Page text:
One of the homes expected to take a massive hit was the home of Dean and Gloria Kirkham at 708 West Main, just west of Harmony Hills Assisted Living today. With an irrigation ditch running behind their home, Dry Creek along its east side and the bridge over Main Street, under which Dry Creek runs, in front of their home, the family was thankful for all the help they could get.
“His whole ward filled sandbags for him,” said daughter, Becky Kirkham Beck. “It was so nice. The town really came together. There is nothing like a disaster to bring people together.”
When the Waters Came
It wasn’t until the early Sunday morning hours of May 29, that the high and rising waters did what everyone was dreading. The mountain had spent the day quenching in the sun’s rays, and the runoff, which took until the middle of the night to reach Lehi, was intense.
With or without permission from the city, Mercer said, Dave Turner and Jerry Beck, on their backhoes, worked with residents that night to take out bridges that they could see were going to cause major bottlenecks as water and debris made its way through Lehi. The bridge at 400 North and 200 West came out that night as well as a foot bridge, a bridge at 500 West and 500 North and the bridge in front of the Kirkham home on Main Street.
A 1983 Lehi Free Press article hailed Dave Turner a hero for using his backhoe in the weeks prior to the flood to stabilize his neighborhood when many did not feel it necessary. It says when the flood finally came on May 29, Turner worked 72 hours continuously. “For his work,” it reads, “the people of Lehi renamed Dry Creek to Turner Creek.”
In total, Lewis said six or seven bridges came out during the crisis. Fortunately, the sandbags that had been placed worked to protect the homes and guide the waters, turning streets into rivers and reducing residential damage.
“The water came up within three feet of their home,” said Beck of her parents’ home. They got water in the basement, but the home was not lost. “Of course, Daddy and my brother spent whole nights walking the creek, fixing the breaks in the [sandbag] dams so that the house wouldn’t flood.”
Felt had similar memories, “I spent whole nights with my son walking the creek to see where it needed to be shored up.”
Jen Hall, daughter of Blaine and Marie Adamson who lived at 500 North and 100 West and where a lot of sandbagging had taken place, recalled that the community’s efforts helped reduce the damage her childhood home sustained. Thankfully, she noted, the cinderblock walls of her home acted as a filter so the water that did get in was clean.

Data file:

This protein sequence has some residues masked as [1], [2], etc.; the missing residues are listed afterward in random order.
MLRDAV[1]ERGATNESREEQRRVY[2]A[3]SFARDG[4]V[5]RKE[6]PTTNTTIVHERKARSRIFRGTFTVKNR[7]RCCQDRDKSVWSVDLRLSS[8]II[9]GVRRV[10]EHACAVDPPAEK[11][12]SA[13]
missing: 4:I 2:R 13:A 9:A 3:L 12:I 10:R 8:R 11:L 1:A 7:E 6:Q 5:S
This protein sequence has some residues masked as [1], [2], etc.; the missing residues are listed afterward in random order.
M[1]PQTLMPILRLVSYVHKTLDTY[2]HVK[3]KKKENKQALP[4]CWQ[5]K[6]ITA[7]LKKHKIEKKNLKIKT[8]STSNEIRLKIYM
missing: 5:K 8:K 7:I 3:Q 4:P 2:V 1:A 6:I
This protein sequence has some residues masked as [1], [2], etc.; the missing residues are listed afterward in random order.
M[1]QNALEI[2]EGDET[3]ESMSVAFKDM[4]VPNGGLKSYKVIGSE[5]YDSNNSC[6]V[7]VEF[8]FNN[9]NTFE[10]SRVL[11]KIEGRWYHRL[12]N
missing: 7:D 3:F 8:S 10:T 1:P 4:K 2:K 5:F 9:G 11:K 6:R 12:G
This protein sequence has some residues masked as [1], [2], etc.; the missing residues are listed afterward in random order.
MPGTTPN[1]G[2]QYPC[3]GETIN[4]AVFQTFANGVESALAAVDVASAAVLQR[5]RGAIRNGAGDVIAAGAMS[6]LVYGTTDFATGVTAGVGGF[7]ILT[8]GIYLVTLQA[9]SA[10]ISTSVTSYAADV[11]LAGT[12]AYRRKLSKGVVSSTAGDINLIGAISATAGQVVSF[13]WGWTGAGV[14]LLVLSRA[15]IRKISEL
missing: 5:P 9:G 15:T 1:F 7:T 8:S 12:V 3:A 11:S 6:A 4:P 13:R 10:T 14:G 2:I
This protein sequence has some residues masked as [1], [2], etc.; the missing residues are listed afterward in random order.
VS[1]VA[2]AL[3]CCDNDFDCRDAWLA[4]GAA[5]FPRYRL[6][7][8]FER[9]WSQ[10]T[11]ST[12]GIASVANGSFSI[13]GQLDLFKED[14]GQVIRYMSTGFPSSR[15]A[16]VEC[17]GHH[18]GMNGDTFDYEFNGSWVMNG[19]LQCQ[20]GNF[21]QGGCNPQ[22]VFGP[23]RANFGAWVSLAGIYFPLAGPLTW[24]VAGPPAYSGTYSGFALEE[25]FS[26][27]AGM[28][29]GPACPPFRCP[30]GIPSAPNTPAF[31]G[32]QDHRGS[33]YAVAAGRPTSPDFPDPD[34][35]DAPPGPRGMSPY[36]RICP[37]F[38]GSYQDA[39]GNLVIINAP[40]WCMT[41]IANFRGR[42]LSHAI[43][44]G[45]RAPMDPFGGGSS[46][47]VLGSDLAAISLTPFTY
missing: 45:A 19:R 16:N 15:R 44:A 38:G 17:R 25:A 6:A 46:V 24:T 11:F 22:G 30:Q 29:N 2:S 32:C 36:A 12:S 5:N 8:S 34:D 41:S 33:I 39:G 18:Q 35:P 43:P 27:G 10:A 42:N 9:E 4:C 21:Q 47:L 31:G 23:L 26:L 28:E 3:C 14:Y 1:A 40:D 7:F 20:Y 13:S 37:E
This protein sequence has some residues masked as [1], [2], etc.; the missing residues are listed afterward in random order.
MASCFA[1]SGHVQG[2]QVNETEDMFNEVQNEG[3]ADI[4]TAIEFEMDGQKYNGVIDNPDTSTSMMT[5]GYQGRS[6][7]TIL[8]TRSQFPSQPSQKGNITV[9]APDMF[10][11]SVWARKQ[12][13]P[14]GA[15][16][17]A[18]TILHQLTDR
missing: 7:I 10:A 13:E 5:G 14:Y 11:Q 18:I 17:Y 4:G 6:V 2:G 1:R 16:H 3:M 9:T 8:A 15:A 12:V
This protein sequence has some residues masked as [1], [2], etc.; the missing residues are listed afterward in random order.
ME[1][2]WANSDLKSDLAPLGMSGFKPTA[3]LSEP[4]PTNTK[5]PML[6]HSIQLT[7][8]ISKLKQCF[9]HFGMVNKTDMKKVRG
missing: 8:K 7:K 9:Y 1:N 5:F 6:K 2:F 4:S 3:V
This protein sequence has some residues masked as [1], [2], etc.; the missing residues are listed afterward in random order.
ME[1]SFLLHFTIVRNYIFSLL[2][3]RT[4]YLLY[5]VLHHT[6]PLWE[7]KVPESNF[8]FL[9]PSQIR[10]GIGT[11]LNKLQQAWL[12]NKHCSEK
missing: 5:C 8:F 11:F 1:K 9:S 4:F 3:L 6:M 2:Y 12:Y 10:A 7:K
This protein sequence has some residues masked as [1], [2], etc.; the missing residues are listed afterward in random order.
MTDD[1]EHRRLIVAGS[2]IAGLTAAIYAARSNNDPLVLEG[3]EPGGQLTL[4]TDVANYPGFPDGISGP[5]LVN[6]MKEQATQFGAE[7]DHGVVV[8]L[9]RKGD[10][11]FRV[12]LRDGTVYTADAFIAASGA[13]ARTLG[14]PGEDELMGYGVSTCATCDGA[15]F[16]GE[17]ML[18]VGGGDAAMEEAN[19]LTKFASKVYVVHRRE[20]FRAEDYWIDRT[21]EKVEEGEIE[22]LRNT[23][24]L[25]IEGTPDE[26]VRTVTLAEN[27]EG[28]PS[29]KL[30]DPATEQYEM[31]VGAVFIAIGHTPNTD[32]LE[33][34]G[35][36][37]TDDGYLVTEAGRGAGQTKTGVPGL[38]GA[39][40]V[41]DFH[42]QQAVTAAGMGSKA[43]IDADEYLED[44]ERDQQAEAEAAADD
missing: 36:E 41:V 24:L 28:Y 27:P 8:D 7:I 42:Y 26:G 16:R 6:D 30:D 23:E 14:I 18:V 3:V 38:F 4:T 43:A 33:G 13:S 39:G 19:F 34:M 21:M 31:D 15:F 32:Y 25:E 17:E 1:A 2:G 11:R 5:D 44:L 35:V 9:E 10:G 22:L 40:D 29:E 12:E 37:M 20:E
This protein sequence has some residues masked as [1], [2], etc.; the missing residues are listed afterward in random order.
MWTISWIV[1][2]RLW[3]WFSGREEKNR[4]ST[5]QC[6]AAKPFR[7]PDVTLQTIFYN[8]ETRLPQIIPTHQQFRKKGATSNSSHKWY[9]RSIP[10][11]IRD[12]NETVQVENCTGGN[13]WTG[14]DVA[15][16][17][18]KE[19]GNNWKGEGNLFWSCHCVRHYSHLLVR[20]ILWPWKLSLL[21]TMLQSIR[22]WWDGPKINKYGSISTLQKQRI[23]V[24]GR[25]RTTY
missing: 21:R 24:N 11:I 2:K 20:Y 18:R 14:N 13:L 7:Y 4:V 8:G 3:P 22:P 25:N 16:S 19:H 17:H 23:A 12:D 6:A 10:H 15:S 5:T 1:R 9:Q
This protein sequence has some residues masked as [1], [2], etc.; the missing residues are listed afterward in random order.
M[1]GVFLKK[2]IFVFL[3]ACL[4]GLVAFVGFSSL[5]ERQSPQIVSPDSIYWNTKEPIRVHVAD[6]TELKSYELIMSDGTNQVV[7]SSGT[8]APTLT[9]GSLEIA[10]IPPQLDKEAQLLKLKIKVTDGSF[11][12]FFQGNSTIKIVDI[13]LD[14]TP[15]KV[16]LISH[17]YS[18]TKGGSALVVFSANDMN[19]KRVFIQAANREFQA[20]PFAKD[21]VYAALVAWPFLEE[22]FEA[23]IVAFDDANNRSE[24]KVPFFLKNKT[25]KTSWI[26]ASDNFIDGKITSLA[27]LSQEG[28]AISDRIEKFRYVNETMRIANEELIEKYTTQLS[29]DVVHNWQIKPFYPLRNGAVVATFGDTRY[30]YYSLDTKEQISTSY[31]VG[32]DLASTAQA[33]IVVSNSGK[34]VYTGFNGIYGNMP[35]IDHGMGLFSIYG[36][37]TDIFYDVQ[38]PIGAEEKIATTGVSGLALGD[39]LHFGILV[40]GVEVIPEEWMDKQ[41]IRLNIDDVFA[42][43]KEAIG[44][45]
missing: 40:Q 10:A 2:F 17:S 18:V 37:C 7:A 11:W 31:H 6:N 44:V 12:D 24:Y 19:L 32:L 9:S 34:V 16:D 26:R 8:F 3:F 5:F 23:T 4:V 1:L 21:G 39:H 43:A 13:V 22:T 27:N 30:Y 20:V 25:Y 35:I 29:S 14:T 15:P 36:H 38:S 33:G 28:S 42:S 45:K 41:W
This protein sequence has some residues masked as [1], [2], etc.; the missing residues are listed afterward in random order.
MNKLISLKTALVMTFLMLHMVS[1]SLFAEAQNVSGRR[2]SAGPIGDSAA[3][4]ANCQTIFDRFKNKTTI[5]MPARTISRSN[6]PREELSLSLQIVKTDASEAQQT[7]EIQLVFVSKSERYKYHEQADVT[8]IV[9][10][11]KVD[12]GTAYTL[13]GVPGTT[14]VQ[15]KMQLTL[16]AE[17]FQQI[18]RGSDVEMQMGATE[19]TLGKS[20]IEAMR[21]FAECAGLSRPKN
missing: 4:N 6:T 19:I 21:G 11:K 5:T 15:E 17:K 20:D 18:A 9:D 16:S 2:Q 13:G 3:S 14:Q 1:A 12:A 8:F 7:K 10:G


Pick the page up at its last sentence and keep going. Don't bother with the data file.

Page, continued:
A Crazy Time That Brought Out the Best
While the streets of Lehi were being flooded, Utah Lake was also working toward its highest levels ever recorded.
Lehi native Judy Hansen recalled, “I remember driving on the back roads down by the lake, and there was water on both sides of the road. The little white house on the Saratoga Road bend was an island sitting in the water.”
“It was just so strange to have water from the lake lapping up on the road,” said Beck.
Felt remembered checking on, “Mrs. Brown,” a widow whose home sat southwest of town in an area that could have easily been compromised. When he and his son arrived to help, they discovered a young man who had worked for the woman’s husband who had already shored up her home with sandbags. “He had done an exceptional thing,” said Felt. “That’s good stuff.”
Although the actual crisis in Lehi lasted 10-12 days, Lewis said the impact was felt for months, if not years, because so many bridges had to be rebuilt.
Lehi was not the only community affected by the moisture that year. The mountain town of Thistle, up Spanish Fork Canyon, was swallowed in a landslide, downtown Salt Lake City had streets turned into rivers much like Lehi’s and Farmington and Bountiful had their own devastating mud slides.
Then Utah Governor Scott Matheson was famously quoted for saying, “This is a hell of way to run a desert.”
Felt said, “It was quite a time. It really drew people together. Everyone came together to help take care of the water.”